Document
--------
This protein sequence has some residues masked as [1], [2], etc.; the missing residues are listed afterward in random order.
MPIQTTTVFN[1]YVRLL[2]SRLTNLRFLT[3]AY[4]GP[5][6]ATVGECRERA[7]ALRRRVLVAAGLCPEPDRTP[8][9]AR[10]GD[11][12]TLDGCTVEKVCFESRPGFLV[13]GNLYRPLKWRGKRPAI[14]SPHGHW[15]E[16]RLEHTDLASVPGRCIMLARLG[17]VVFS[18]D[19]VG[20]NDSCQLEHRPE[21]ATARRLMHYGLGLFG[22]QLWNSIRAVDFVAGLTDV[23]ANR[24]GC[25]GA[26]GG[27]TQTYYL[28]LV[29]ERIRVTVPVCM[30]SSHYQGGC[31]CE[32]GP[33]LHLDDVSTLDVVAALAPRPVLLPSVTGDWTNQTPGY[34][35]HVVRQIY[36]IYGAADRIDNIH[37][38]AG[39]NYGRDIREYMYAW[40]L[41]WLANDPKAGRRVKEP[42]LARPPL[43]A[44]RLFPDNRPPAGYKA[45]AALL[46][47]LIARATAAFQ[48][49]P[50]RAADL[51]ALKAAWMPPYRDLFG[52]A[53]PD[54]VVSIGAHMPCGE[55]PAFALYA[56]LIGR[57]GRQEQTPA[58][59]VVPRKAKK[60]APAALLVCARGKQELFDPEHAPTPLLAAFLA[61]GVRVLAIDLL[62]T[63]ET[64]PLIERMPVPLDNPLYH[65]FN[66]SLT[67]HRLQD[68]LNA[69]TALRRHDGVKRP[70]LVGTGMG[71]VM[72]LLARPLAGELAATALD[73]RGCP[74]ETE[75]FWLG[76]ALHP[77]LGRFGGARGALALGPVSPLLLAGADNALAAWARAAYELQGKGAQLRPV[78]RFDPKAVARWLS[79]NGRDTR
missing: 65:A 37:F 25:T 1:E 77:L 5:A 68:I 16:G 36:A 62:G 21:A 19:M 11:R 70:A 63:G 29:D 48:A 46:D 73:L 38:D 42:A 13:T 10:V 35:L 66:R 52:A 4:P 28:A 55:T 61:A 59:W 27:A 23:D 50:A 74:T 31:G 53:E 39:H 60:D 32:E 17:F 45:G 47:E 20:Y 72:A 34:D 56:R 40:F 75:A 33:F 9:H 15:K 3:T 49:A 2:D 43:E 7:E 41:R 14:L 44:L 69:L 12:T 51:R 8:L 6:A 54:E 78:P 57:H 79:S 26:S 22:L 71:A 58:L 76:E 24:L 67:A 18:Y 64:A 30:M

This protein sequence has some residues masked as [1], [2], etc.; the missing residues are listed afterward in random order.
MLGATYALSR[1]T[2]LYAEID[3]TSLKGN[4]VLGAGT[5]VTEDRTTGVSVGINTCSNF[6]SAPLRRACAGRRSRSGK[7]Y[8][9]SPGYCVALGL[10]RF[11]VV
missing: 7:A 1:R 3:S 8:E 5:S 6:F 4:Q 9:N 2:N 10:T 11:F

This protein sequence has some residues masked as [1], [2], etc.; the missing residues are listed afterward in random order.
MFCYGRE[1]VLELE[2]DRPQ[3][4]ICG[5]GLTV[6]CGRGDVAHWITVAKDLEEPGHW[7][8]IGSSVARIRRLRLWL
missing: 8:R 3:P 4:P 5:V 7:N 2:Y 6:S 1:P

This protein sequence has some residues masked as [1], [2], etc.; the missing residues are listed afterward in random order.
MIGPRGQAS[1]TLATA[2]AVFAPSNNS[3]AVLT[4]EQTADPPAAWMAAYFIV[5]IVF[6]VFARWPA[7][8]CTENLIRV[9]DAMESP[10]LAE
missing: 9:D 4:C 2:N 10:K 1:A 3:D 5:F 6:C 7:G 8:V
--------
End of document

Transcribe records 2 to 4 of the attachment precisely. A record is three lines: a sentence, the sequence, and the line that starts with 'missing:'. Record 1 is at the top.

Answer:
This protein sequence has some residues masked as [1], [2], etc.; the missing residues are listed afterward in random order.
MLGATYALSR[1]T[2]LYAEID[3]TSLKGN[4]VLGAGT[5]VTEDRTTGVSVGINTCSNF[6]SAPLRRACAGRRSRSGK[7]Y[8][9]SPGYCVALGL[10]RF[11]VV
missing: 7:A 1:R 3:S 8:E 5:S 6:F 4:Q 9:N 2:N 10:T 11:F

This protein sequence has some residues masked as [1], [2], etc.; the missing residues are listed afterward in random order.
MFCYGRE[1]VLELE[2]DRPQ[3][4]ICG[5]GLTV[6]CGRGDVAHWITVAKDLEEPGHW[7][8]IGSSVARIRRLRLWL
missing: 8:R 3:P 4:P 5:V 7:N 2:Y 6:S 1:P

This protein sequence has some residues masked as [1], [2], etc.; the missing residues are listed afterward in random order.
MIGPRGQAS[1]TLATA[2]AVFAPSNNS[3]AVLT[4]EQTADPPAAWMAAYFIV[5]IVF[6]VFARWPA[7][8]CTENLIRV[9]DAMESP[10]LAE
missing: 9:D 4:C 2:N 10:K 1:A 3:D 5:F 6:C 7:G 8:V